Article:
Hospitals and doctors have been slow to join the digital revolution that's ushered in change in other sectors.
Yet a few observers think that resistance won't last for much longer. In an interview with CNBC's "On The Money," Athenahealth CEO and co-founder Jonathan Bush predicts we'll have a "health-care Internet" within five years. He said "the lion's share of routine health care will be…managed online. I'm sure of it."
Evidence suggests the shift may already be underway. While just 15 percent of hospitals used electronic health records in 2010, that number skyrocketed to 59 percent in 2013, according to data from the Office of the National Coordinator for Health Information Technology. Office-based physicians' use of electronic records has jumped from 24 percent to 48 percent over the same period, those figures showed.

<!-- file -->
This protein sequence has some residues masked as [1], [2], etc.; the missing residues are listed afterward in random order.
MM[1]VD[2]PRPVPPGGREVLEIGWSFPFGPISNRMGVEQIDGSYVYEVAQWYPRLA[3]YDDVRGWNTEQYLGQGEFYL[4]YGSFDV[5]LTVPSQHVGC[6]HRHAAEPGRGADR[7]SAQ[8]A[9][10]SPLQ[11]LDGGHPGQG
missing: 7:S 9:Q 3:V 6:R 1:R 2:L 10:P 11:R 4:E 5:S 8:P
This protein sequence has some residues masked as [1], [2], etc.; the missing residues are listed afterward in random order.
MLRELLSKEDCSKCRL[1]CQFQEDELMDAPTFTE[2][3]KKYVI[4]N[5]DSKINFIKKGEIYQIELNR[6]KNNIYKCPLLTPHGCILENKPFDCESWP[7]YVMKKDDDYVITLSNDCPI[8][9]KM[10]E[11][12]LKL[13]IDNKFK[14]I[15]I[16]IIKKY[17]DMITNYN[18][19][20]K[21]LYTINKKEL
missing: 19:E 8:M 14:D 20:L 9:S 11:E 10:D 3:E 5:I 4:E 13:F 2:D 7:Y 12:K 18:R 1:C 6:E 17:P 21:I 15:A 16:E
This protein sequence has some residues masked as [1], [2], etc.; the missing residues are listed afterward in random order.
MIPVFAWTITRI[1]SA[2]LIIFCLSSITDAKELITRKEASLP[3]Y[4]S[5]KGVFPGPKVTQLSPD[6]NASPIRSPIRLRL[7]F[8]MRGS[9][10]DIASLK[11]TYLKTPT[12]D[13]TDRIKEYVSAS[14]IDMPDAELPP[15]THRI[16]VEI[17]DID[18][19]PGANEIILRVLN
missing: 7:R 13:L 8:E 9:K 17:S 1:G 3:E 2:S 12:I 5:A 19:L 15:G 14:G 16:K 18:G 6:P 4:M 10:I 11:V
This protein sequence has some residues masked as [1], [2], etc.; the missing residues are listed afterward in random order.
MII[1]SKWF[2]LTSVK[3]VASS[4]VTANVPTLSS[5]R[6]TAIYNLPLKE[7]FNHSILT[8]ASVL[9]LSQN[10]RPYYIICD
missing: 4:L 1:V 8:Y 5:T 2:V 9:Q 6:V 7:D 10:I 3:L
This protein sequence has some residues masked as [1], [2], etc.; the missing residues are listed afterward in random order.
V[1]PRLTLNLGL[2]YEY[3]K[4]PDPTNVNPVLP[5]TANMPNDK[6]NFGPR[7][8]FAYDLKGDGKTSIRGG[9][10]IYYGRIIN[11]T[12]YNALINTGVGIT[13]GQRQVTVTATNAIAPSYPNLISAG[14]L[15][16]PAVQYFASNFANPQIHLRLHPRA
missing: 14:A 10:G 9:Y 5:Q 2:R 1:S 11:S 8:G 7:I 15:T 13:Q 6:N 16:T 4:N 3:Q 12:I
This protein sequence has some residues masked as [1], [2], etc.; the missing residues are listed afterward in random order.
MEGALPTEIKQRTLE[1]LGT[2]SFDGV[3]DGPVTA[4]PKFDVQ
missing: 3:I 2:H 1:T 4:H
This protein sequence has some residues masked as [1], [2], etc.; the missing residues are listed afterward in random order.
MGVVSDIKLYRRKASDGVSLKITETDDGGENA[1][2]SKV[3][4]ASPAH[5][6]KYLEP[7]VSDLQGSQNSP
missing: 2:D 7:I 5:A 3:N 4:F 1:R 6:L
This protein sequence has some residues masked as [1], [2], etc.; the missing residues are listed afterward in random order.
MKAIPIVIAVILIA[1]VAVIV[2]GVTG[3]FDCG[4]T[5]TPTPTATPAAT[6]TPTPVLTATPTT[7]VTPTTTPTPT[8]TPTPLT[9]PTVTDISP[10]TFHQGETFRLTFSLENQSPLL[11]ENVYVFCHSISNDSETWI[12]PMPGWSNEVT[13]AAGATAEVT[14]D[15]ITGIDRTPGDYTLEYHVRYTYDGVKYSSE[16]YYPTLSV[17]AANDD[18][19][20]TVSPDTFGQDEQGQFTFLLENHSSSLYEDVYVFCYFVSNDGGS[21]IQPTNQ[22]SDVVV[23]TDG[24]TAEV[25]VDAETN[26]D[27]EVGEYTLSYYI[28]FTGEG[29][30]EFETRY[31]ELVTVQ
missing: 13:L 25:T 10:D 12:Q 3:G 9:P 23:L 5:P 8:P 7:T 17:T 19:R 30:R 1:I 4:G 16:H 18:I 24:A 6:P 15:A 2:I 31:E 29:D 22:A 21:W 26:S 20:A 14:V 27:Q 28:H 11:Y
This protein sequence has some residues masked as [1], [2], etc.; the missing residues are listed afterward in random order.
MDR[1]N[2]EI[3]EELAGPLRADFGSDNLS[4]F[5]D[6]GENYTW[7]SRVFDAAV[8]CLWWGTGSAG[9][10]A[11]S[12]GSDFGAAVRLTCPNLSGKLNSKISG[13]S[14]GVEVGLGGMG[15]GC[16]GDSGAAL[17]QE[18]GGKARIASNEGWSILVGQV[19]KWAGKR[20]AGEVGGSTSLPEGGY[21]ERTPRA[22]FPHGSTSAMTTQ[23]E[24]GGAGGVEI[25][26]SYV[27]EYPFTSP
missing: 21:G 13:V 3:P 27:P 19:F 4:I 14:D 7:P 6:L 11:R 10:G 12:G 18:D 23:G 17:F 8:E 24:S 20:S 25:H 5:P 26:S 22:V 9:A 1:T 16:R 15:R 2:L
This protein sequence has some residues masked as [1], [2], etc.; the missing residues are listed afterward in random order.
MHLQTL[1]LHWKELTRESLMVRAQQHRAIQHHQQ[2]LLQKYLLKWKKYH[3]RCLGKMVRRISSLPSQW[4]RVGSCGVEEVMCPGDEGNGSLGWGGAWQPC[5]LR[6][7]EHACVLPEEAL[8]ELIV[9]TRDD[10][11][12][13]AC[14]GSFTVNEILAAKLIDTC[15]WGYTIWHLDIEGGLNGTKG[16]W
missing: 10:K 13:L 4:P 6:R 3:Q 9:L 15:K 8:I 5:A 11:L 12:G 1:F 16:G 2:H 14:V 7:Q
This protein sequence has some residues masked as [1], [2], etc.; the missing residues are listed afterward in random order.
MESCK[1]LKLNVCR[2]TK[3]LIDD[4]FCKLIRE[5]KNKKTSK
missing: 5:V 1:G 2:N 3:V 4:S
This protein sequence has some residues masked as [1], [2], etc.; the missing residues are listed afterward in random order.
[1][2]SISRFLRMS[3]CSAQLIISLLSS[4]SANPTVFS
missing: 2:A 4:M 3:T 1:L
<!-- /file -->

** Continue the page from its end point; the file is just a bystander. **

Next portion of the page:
For its part, Massachusetts-based Athenahealth provides cloud-based record keeping and medical billing for 65,000 doctors and 62 million patients.
So why has the medical sector has been so slow to make the move to digital records? Bush pointed to outdated technology still in use in many doctors' offices, some of which still store data on CD-ROM discs. "Our companies don't even give us computers with CD-ROM slots anymore," he said.
"You have these isolated hospitals and doctors' offices each with their own data center." Bush said, with "each using off-the-shelf software that we stopped using in the rest of society."